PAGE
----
You’ll see throughout this website that the theme of Beyond College Rankings is to heavily critique the use of ranking systems, and hypocritically, to offer many rankings for your use.

Rankings are widely critiqued, and I’ll offer my own thoughts, which in many ways parallel those of Yale’s Dean of Admission and New Yorker journalist and bestselling author Malcolm Gladwell.

The most central problem with rankings is exactly what Gladwell’s article addresses. There is no universal factor or set of factors that makes a school “good.” Any selection of such factors simply indicates a subjective decision about what does make a school “good.” All rankings therefore, are subjective, and if ten different people ranked colleges, it would be highly likely that this would result in ten different rankings.

And, honestly, that’s how it should be. People are different, and different characteristics do make different schools better for different people. I, for one, do think that the selectivity of a college is an important factor to consider. In my opinion the primary reason to apply to a competitive school is for the student body, which will be filled (mostly) with ambitious peers who were stars of their high schools. It’s a fun crowd of which to be a part. But what indicates selectivity? Certainly not acceptance rate, which says much more about who is applying – and how easy it is to apply – than how hard it is to get in. Even worse is GPA – the diversity of GPA systems between high schools and colleges across the country, much less world, is incredible, and trying to standardize that into a comparable model is amusing. When it gets right down to it, the only truly standardized measure is the SAT, and does anyone – who doesn’t work for the College Board – honestly believe that the SAT actually measures someone’s ability to succeed in college and beyond?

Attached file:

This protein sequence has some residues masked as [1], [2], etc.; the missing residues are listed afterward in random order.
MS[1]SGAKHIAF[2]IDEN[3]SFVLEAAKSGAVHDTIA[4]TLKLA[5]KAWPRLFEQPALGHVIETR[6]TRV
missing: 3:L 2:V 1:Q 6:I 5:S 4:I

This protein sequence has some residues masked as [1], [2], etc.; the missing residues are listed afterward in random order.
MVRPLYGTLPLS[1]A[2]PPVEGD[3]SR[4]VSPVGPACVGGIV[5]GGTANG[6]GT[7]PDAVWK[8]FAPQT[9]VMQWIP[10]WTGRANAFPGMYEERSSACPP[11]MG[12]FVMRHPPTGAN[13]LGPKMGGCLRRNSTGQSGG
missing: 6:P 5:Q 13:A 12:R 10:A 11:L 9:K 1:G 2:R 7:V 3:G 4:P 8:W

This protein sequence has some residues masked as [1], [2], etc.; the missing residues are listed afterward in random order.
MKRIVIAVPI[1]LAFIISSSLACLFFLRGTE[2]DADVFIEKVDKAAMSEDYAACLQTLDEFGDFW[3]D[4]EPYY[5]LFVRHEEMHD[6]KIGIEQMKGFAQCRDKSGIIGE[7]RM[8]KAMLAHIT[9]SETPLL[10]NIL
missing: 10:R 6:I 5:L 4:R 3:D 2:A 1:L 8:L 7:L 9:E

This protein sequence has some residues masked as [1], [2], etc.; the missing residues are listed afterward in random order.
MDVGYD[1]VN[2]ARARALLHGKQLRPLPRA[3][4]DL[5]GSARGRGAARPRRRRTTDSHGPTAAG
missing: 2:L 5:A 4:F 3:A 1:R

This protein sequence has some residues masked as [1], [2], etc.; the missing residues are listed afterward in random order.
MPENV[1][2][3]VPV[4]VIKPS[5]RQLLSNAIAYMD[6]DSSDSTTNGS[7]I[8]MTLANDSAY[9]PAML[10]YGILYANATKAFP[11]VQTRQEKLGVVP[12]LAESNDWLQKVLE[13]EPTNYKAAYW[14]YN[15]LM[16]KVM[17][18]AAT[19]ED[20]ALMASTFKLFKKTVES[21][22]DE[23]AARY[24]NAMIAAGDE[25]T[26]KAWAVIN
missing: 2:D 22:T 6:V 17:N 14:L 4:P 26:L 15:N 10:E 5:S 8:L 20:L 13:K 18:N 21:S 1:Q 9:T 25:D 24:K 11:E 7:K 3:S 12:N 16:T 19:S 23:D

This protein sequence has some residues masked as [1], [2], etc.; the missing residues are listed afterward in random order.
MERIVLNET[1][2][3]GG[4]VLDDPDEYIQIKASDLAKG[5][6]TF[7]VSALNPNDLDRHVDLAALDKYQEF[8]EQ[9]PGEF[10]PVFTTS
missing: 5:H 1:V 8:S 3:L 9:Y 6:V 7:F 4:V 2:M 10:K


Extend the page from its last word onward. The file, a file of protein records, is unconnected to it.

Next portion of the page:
Crucial to note, however, is that what I just stated is my bias. Many people, including the creators of many ranking systems – most notably US News – place significant weight on those very categories. And that’s totally fine. Going a step further, at least US News and I agree that selectivity is important in deciding if a school is “good,” but there are many people who would disagree vehemently, and have very valid arguments.

The primary takeaway point. Rankings are subjective methods of evaluation that can be fun guidelines, but should not be accorded serious weight, unless the ranking is of one’s own construction and evaluates those variables that are most important to oneself.

And that’s where I try to be helpful with this website.